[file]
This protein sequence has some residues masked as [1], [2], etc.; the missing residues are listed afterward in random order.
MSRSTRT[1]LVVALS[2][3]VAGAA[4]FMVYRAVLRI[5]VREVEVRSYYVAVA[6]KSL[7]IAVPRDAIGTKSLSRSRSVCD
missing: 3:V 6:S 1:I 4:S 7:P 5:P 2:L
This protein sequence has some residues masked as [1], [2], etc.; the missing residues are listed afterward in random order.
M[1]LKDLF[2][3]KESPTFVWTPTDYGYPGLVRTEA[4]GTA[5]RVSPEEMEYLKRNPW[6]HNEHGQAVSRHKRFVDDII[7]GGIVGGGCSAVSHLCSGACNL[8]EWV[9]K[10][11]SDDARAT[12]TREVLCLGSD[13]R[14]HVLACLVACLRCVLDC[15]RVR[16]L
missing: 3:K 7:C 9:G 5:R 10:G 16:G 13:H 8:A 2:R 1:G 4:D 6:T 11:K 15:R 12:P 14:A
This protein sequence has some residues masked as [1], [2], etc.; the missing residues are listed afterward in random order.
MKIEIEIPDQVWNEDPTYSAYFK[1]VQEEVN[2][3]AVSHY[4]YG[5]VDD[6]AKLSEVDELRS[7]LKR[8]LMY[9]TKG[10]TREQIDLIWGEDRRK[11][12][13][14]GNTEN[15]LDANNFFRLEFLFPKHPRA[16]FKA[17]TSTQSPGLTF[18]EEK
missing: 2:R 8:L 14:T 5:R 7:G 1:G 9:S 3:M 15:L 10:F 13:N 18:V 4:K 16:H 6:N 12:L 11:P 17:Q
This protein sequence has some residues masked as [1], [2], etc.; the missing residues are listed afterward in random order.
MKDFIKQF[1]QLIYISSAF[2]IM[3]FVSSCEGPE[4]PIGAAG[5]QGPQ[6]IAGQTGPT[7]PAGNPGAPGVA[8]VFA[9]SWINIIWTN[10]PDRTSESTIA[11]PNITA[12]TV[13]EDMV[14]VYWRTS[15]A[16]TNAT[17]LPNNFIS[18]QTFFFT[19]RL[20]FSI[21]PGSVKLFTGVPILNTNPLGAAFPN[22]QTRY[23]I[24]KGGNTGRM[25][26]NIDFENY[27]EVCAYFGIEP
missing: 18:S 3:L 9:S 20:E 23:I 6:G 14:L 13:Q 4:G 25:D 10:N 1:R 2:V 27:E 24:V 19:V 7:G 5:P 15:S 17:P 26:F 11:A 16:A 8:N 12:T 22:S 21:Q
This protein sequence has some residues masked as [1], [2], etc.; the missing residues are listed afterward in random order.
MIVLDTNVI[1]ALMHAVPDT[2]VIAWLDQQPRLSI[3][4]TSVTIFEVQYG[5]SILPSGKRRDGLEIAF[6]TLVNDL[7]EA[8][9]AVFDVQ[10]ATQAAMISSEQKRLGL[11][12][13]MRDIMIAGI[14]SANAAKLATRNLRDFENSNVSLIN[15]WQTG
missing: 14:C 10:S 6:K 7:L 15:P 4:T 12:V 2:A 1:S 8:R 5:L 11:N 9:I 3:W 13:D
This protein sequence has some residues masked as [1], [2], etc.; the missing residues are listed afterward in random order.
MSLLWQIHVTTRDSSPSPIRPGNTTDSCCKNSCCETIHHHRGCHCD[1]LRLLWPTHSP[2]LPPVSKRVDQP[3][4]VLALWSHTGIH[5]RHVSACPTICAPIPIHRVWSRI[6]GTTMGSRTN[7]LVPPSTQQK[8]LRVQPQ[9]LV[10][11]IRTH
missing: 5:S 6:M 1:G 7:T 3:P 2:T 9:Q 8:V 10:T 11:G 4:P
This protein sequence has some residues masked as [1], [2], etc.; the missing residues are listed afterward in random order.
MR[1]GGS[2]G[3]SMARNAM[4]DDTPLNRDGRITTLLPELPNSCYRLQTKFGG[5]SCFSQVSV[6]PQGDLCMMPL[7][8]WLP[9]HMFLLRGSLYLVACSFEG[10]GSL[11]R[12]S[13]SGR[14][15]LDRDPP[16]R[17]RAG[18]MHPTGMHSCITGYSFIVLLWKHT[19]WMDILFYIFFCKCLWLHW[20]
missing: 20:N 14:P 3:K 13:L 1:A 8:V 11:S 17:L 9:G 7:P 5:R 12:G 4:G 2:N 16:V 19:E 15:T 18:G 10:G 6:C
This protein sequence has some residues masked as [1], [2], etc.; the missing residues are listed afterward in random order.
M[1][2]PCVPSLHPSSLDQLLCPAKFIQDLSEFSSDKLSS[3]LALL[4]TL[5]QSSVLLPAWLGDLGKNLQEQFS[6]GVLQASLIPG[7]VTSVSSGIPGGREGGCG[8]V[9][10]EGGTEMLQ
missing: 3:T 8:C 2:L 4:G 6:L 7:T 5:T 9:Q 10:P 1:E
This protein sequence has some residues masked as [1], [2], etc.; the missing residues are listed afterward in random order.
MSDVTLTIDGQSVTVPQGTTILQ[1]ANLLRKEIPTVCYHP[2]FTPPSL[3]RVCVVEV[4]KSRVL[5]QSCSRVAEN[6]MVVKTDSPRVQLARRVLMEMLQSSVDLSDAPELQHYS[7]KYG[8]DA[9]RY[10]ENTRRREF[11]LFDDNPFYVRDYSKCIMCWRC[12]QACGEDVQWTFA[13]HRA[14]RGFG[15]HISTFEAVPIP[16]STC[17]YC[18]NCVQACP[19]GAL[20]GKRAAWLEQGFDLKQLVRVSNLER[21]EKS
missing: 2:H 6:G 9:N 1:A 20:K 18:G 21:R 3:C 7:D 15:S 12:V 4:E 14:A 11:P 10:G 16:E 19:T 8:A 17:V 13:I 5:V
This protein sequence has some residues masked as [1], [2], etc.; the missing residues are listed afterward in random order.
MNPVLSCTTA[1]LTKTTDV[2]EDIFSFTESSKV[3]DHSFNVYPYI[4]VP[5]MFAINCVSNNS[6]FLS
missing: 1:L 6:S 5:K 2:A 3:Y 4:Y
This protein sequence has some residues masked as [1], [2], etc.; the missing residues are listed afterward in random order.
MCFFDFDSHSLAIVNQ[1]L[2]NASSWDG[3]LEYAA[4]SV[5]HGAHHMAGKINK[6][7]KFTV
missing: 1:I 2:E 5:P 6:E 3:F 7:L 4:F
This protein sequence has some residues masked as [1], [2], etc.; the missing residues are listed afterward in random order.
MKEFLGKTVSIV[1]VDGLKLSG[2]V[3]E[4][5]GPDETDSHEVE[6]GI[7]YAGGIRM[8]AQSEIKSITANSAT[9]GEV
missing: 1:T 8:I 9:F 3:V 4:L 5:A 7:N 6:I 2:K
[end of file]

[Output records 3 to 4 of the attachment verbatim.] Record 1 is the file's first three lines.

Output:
This protein sequence has some residues masked as [1], [2], etc.; the missing residues are listed afterward in random order.
MKIEIEIPDQVWNEDPTYSAYFK[1]VQEEVN[2][3]AVSHY[4]YG[5]VDD[6]AKLSEVDELRS[7]LKR[8]LMY[9]TKG[10]TREQIDLIWGEDRRK[11][12][13][14]GNTEN[15]LDANNFFRLEFLFPKHPRA[16]FKA[17]TSTQSPGLTF[18]EEK
missing: 2:R 8:L 14:T 5:R 7:G 1:G 9:S 3:M 15:L 10:F 13:N 18:V 4:K 16:H 6:N 12:L 11:P 17:Q
This protein sequence has some residues masked as [1], [2], etc.; the missing residues are listed afterward in random order.
MKDFIKQF[1]QLIYISSAF[2]IM[3]FVSSCEGPE[4]PIGAAG[5]QGPQ[6]IAGQTGPT[7]PAGNPGAPGVA[8]VFA[9]SWINIIWTN[10]PDRTSESTIA[11]PNITA[12]TV[13]EDMV[14]VYWRTS[15]A[16]TNAT[17]LPNNFIS[18]QTFFFT[19]RL[20]FSI[21]PGSVKLFTGVPILNTNPLGAAFPN[22]QTRY[23]I[24]KGGNTGRM[25][26]NIDFENY[27]EVCAYFGIEP
missing: 18:S 3:L 9:S 20:E 23:I 6:G 14:L 13:Q 4:G 25:D 10:N 1:R 2:V 27:E 24:V 19:V 7:G 5:P 15:S 17:P 26:F 11:A 16:A 8:N 12:T 22:S 21:Q